The most significant character in A Tree Grows in Brooklyn is Francie Nolan. A lonely child, Francie avoids close companionship with her peers. Although she is a talented writer and an excellent student, Francie drops out of school at age fourteen to earn money for her family. She later picks up credits in summer school and eventually passes a college entrance exam; she gradually opens up and forms closer relationships with people her own age through her work and her studies.
Johnny Nolan, Francie’s father, dies at age 34 from alcoholism. A singing waiter by trade, Johnny has a dreamy sensibility that makes him a failure in the working world but a hero in the eyes of his children. Francie’s younger brother Neeley, her sidekick in early childhood, comes to bear a striking physical resemblance to their dead father as he nears manhood. Johnny’s romantic vision of Francie and Neeley allows them to imagine themselves as more than they are; his tragic example encourages them to achieve more than he ever could.
Francie’s mother, Katie, a cleaning woman, tries to better her family’s impoverished situation. She attempts to provide an education for her children with piano lessons and nightly readings of Shakespeare and the Bible, and even tries saving money to buy a home as her mother, Mary Rommely, advises her. Johnny’s death does not break Katie’s spirit, and five months after he dies she gives birth to a daughter, Laurie. At the end of the novel Katie plans to wed a wealthy, older policeman, Michael McShane. The marriage promises to yield both happiness for Katie and financial security for her family.
Smith’s book is populated by admirable female characters. Katie is depicted as the stronger partner in her marriage, and Francie as a better student than her brother. Katie’s two sisters, Sissy and Evy, both serve as role models of sorts for Francie. Aunt Sissy has more street smarts than either Katie or Johnny. She deals effectively with the police, teachers who bully Francie, and a succession of lovers and “husbands.” Aunt Evy, nowhere near as dramatic or amusing a figure as Sissy, is noteworthy in Francie’s mind for taking over her husband’s job successfully.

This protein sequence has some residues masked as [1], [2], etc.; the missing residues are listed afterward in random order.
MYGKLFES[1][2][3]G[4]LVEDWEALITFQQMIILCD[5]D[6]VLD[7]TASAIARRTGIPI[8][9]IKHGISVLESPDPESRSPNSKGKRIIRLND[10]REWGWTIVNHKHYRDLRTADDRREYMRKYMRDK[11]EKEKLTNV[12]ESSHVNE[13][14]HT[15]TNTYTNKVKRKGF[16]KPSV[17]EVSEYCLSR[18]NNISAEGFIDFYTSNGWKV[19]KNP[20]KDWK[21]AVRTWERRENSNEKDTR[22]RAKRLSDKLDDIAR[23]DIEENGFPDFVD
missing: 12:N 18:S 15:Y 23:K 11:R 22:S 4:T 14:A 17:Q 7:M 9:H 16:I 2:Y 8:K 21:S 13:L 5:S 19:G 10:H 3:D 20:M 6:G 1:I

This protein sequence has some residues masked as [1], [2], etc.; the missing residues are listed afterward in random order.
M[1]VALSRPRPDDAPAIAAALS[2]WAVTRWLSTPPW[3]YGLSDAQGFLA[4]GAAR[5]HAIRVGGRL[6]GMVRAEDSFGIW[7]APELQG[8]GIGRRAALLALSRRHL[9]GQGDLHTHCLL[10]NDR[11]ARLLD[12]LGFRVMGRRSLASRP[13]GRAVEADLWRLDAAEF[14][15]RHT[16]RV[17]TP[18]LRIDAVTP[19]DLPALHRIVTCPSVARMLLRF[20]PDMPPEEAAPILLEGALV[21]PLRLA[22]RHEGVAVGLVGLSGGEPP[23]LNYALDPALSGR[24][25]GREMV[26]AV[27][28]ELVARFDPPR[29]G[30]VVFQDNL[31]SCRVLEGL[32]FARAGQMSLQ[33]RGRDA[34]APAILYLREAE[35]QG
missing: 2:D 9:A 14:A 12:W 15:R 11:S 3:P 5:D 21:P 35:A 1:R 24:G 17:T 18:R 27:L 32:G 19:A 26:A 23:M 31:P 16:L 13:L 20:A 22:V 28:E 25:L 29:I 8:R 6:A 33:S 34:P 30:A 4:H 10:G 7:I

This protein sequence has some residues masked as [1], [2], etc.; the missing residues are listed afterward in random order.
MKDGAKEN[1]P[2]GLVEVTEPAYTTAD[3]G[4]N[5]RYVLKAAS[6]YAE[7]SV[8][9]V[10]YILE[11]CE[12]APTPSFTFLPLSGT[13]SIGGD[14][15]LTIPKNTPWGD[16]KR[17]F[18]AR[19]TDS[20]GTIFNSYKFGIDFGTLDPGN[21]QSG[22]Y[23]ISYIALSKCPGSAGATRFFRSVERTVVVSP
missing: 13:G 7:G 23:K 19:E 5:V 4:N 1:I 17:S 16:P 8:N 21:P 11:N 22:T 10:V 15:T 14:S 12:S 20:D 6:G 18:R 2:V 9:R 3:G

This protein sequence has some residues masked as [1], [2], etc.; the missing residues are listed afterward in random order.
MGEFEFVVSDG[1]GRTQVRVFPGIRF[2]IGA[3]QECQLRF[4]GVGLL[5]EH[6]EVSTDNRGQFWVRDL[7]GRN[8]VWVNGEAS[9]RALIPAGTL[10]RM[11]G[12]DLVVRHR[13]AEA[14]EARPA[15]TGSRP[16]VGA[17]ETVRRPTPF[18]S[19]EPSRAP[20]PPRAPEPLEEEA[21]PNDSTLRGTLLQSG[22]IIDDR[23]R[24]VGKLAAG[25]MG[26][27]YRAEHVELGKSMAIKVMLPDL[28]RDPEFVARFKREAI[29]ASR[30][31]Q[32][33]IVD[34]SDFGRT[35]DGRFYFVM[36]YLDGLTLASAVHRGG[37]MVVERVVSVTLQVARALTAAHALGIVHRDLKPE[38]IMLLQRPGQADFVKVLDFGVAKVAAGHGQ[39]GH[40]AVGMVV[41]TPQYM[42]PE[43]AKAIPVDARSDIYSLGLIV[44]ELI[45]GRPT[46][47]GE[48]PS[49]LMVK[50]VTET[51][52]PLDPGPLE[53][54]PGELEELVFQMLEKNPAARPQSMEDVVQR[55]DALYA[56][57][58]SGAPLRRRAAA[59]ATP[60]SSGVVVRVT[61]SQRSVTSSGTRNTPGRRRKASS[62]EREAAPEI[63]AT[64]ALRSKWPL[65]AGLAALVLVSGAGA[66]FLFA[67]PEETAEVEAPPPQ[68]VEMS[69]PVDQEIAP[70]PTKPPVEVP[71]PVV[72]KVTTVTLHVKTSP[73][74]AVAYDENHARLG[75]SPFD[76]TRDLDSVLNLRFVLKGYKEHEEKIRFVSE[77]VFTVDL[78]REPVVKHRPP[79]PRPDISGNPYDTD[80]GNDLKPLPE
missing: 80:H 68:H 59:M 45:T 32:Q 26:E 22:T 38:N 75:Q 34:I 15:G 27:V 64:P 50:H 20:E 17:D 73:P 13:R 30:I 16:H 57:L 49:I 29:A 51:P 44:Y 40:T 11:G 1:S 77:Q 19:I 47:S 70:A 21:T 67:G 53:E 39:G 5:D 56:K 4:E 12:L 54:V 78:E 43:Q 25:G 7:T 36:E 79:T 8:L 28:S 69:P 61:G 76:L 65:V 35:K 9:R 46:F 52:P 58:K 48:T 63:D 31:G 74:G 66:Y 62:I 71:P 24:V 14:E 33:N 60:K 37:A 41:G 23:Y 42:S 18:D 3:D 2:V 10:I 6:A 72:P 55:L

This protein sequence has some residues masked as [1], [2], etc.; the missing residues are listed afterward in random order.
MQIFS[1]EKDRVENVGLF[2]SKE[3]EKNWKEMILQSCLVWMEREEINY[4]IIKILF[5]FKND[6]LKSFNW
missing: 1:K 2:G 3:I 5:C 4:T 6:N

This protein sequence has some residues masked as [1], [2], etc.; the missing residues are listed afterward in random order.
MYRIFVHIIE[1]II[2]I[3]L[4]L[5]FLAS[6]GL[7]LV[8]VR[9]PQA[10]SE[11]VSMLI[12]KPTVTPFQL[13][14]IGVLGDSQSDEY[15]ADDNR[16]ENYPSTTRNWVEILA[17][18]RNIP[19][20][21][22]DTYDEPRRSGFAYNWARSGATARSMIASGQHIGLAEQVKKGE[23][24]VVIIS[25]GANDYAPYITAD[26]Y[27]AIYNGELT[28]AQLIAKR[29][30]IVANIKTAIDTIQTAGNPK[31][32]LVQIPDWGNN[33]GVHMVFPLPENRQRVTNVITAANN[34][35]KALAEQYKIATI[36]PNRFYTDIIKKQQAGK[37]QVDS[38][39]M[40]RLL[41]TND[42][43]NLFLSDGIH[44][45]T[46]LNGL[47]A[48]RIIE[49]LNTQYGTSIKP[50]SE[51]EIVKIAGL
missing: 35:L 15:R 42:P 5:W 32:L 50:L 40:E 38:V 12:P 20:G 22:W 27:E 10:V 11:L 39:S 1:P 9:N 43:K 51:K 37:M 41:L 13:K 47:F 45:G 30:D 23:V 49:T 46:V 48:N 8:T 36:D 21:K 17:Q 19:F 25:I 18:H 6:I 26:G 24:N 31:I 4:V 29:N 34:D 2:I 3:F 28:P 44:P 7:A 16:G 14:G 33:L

Several of Francie’s teachers and a librarian also affect her development. The visiting music teacher, Mr. Morton, brings music into the lives of Francie and his other students, dubbing Dvorak’s New World Symphony “Going Home,” and teaching, with enthusiasm and delight, serious music to students unaware of the difficulty of what they are learning. Miss Bernstone, an inspiring art teacher who thinks best with charcoal or chalk in her hands, is similarly liberating.
In contrast to these teachers stands Miss Gardner, who dismisses Francie’s writing as sordid, objecting to the absence of beauty in her descriptions of “poverty, starvation, and drunkenness.” Asked by Francie to define beauty, Miss Gardner responds with a quote from the poet John Keats: “Beauty is truth, truth beauty,” to which Francie replies, “those stories are the truth.” Miss Gardner refuses to submit to Francie’s reasoning, and Francie, in turn, refuses to turn in English assignments for the rest of the year. This conflict points up Smith’s own conviction that naturalistic writing can reveal the truth without necessarily being sordid; Francie is angriest when she looks up “sordid” and finds that the dictionary defines the word as meaning “filthy,” an adjective that hardly seems relevant to her description of her late father “wearing a fresh dickey and collar every day of his life and shining his worn shoes as often as twice a day.” Francie knows that although truth is not always beauty, no falsehood can create beauty where there is none, and that, more important, beauty is neither the only nor the best standard by which to judge the value of life.
Lee Rhynor and Ben Blake both contribute to Francie’s later growth and maturity. Lee cynically uses Francie, proposing marriage to her and then marrying another. He manipulates her, and although he ultimately does not get what he wants from Francie-a sexual commitment-he hurts her nonetheless. Francie’s relationship with Ben lacks the passion that characterizes her relationship with Lee. She admires his success and compassion, but Ben does not allow himself to translate his need for Francie into sexual desire; he will not allow either himself or Francie to recognize his love and thus stifles his passion by denying it.